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Our History

IPACS was launched at the IOC’s International Forum on Sport Integrity (IFSI) held in February 2017. It is a multi-stakeholder platform with the mission “to bring together international sports organisations, governments, inter-governmental organisations, and other relevant stakeholders to strengthen and support efforts to eliminate corruption and promote a culture of good governance in and around sport”, as agreed at IPACS’ first working group meeting in June 2017.

Interest in the Partnership has grown significantly since its formation, and its aims and programme of work have been discussed at numerous international events, including the 14th and 15th Council of Europe Conferences of Ministers responsible for Sport (Budapest 2016 and Tbilisi in 2018 respectively); the conference on Safeguarding Sport from Corruption organised in implementation of resolution 7/8 on corruption in sport adopted in November 2017 by the Conference of States Parties to the United Nations Convention against Corruption and the OECD Anti-Corruption and Integrity Forum in March 2018; calls made by the G20 leaders in the 2017 Hamburg Leaders Communiqué; the 2018 Commonwealth Heads of Government meeting and the inclusion of corruption in sport and a commitment to support IPACS as part of the 2019-2021 G20 Anti-Corruption Action Plan. For the first time, the United Nations General Assembly (UNGA) directly referred to IPACS in UNGA Resolution “Sport as an enabler of sustainable development” (A/77/L.28), adopted in December 2022.

IPACS Governance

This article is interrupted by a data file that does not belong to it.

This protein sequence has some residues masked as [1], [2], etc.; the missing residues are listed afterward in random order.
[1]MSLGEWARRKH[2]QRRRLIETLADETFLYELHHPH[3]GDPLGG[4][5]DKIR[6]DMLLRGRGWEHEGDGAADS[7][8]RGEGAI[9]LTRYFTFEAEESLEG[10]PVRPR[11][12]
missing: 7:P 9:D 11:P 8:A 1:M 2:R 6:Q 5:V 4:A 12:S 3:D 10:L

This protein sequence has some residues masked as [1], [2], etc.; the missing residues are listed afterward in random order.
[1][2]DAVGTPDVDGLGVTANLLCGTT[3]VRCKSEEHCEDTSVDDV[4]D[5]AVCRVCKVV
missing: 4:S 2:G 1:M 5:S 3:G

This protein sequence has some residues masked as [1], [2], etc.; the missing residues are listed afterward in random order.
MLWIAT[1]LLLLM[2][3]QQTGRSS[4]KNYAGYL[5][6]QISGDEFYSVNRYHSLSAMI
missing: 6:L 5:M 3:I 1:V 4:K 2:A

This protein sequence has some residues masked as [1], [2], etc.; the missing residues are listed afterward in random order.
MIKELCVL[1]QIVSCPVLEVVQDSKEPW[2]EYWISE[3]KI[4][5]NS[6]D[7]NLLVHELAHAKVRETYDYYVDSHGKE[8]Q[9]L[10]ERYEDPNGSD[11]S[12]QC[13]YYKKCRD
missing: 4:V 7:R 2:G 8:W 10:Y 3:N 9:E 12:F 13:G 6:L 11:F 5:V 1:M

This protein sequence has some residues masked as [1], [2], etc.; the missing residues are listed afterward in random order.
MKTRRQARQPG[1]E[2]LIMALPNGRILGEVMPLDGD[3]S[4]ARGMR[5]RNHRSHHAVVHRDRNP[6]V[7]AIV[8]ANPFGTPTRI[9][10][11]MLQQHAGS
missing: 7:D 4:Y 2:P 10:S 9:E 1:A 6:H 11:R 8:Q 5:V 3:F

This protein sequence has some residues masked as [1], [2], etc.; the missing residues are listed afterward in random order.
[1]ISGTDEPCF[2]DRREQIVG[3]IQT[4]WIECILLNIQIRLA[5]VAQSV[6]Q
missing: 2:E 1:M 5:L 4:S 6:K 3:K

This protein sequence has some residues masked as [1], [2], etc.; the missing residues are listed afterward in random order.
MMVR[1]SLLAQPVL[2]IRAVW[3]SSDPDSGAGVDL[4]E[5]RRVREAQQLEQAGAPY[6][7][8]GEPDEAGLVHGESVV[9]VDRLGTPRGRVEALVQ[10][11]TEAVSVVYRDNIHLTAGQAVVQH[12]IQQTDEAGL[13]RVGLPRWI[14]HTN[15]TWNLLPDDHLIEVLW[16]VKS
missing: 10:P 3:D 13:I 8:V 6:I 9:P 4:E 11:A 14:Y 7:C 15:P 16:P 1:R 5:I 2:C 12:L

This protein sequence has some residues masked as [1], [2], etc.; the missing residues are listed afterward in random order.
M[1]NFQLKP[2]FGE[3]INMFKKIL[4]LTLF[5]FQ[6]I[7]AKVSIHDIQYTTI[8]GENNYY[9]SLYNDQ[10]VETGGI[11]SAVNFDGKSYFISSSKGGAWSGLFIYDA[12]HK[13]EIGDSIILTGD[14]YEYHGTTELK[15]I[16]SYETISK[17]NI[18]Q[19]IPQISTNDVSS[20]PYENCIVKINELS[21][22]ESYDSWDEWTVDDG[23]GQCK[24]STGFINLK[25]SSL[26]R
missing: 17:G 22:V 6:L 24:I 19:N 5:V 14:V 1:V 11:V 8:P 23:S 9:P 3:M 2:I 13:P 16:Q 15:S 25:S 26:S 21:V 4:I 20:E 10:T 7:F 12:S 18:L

The central body of IPACS is its Steering Committee which involves:

  • governmental representatives from any country interested in joining the partnership,
  • intergovernmental organisations and
  • sports organisations.

The agenda and organisational modalities of IPACS are prepared and supported by a Steering Committee. The current composition of the Steering Committee (term January 2023-December 2024) is as follows:

  • Chair: International Olympic Committee (IOC) – Co-founding partner;
  • Council of Europe (CoE) – Co-founding partner
  • Organisation for Economic Cooperation and Development (OECD) – Co-founding partner
  • United Kingdom of Great Britain and Northern Ireland – Co-founding partner
  • United Nations Office on Drugs and Crime (UNODC) – Co-founding partner
  • Association of Summer Olympic International Federations (ASOIF);
  • Athletes’ representative, Oluseyi Smith, OLY;
  • Australia
  • Canada
  • International Equestrian Federation (FEI);
  • Mexico;
  • Saudi Arabia;
  • The Italian National Olympic Committee (CONI).

The principles, procedures and governance of IPACS are set out in the IPACS Governance Guidelines.

Our expertise

The IPACS Steering Committee agreed in December 2017 to establish three Task Forces that focus IPACS'initial efforts on developing actionable solutions for addressing three specific areas of corruption in sport. In July 2019, it was decided to establish a fourth Task Force:

  • Task Force 1: reducing the risk of corruption in procurement relating to sporting events and infrastructure;
  • Task Force 2: ensuring integrity in the selection of major sporting events;
  • Task Force 3: optimising the processes of compliance with good governance principles to mitigate the risk of corruption; and
  • Task Force 4: enhancing effective cooperation between law enforcement, criminal justice authorities and sport organisations.

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